Blackbushe Airport was registered common land. This unusual state of affairs was because, after requisitioning during the Second World War, the land continued in use as a civil airfield and, upon derequisitioning in 1960, was not returned to use as a common. The current operators of the airport applied to remove the land from the register of common land on the basis that it lay within the curtilage of the terminal building (see paragraph 6 of Schedule 2 to the Commons Act 2006). The Open Spaces Society objected. The Inspector considered that whether the land was or was not within the curtilage of the control tower was a matter of fact and degree. In the circumstances, he decided that it was. More particularly he held that curtilage for the purposes of the Commons Act 2006 had the same meaning as it had in the Planning Acts. Following a recently decided case on the meaning of curtilage in the Planning Acts (Challenge Fencing  EWHC 553 (Admin)), he held that it did not have to be an area ancillary to the terminal building and that there was no requirement for it to be a small area.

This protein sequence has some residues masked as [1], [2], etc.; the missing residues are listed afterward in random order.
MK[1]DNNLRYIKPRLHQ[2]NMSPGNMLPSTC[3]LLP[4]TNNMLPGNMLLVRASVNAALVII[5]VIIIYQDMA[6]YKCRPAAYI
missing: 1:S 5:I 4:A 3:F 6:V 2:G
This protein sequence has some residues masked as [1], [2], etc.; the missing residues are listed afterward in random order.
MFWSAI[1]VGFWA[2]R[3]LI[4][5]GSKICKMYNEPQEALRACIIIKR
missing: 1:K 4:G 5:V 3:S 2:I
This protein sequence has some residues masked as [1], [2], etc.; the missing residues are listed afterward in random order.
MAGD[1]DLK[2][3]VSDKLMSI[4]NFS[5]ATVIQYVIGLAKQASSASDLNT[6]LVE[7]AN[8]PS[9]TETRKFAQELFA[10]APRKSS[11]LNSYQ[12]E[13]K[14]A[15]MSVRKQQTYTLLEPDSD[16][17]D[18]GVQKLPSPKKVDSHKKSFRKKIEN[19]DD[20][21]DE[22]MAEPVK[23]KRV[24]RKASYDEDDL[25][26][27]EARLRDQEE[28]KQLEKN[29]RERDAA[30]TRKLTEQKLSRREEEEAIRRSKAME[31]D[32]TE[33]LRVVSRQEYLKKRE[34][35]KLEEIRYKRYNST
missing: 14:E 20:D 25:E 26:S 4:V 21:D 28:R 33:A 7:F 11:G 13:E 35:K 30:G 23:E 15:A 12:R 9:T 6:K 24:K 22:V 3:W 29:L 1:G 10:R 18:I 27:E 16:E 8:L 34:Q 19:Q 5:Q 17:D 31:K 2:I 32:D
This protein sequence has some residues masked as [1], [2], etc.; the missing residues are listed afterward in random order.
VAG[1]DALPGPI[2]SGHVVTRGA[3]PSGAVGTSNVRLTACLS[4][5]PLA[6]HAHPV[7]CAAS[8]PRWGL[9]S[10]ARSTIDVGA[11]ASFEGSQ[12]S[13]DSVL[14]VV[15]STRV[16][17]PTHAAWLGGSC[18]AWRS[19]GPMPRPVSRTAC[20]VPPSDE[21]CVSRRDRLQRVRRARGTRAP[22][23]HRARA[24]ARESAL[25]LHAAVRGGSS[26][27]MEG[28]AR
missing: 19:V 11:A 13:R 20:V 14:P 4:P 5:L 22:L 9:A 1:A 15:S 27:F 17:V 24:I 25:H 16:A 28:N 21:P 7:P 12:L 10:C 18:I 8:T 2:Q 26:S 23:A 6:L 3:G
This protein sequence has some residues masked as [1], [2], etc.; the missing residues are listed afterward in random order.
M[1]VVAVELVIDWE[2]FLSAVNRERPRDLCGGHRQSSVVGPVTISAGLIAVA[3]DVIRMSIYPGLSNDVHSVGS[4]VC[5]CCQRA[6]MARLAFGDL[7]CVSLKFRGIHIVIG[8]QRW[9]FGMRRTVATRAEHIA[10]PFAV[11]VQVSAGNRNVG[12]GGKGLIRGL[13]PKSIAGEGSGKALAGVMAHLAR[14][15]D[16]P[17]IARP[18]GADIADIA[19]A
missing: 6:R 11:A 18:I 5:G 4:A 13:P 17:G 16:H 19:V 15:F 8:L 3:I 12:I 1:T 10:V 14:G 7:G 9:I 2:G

Douglas Edwards QC